How did you fund your dream? My husband, Blake, is amazing and fully believes in my dream and the purpose behind the company. We’ve funded Ara Collective with our savings but I’m starting to be able to fund it with my sales. Even if I’m not paid for awhile, I want the profit from our sales to sustain orders to the artisans, traveling to meet them, and cover operational and marketing needs.
Describe a day in your life. How do you organize your day to best optimize your time? Are there any organizational tools you can’t live without? I travel at least every other week so my days vary quite a bit. If I’m in Austin, I’m up by 7:00am and spend about an hour fueling up on coffee and avocado toast, sitting outside, reading the Bible, and writing down my concerns and gratitude. Getting centered in the morning with my mind and soul really helps me in my goal to be both driven and kind as a leader, creative, friend, and wife. After that, I tackle my always-too-long task list using my Day Designer to keep me focused on the big things, the little things, and appointments throughout the day. Around 6:30pm my husband takes River to the dog park and that’s my time to power through the last of my tasks, start cooking dinner, or grab a glass of wine and sit outside for some “me” time. As an entrepreneur, I find it very difficult to fall asleep and to shut off my brain from all the brainstorming and tasks and email responses, but I try to get into bed by 11:00pm and read something non-work-related with some chamomile tea.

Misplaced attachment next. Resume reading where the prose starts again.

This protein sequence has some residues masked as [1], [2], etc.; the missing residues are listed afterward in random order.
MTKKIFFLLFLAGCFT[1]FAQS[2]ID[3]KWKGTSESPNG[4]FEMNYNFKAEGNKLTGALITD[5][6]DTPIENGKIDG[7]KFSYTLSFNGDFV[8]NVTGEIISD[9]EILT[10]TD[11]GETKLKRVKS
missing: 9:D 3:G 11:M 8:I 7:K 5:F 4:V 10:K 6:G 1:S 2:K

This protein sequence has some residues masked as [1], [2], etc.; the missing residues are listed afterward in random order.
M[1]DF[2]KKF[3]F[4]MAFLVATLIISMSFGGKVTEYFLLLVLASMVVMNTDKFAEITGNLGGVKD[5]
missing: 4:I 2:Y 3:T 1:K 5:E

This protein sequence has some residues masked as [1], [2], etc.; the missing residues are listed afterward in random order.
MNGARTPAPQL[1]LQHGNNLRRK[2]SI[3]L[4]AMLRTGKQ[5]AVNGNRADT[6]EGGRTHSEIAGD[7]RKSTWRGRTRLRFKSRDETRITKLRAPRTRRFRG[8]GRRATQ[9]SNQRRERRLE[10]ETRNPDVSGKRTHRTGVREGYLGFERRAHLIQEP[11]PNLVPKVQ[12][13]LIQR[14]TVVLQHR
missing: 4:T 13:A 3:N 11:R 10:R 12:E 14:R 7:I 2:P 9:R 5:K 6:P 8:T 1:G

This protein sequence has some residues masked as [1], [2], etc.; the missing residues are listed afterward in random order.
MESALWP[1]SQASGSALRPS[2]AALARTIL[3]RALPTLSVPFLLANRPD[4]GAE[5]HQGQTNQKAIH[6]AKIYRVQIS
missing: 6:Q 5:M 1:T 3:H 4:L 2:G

Lately I’m inspired by… Peru. I’ve been designing with some artisans there for my 2016 collection and am just blown away by what they’re doing and the way they’re doing it. I love seeing age-old techniques that artisans practice with such skill and pride, and seeing how different it is all over the world. I just booked my ticket to go down over New Year’s and I can’t wait to be down there to meet with the artisans, wander the markets, and explore the country!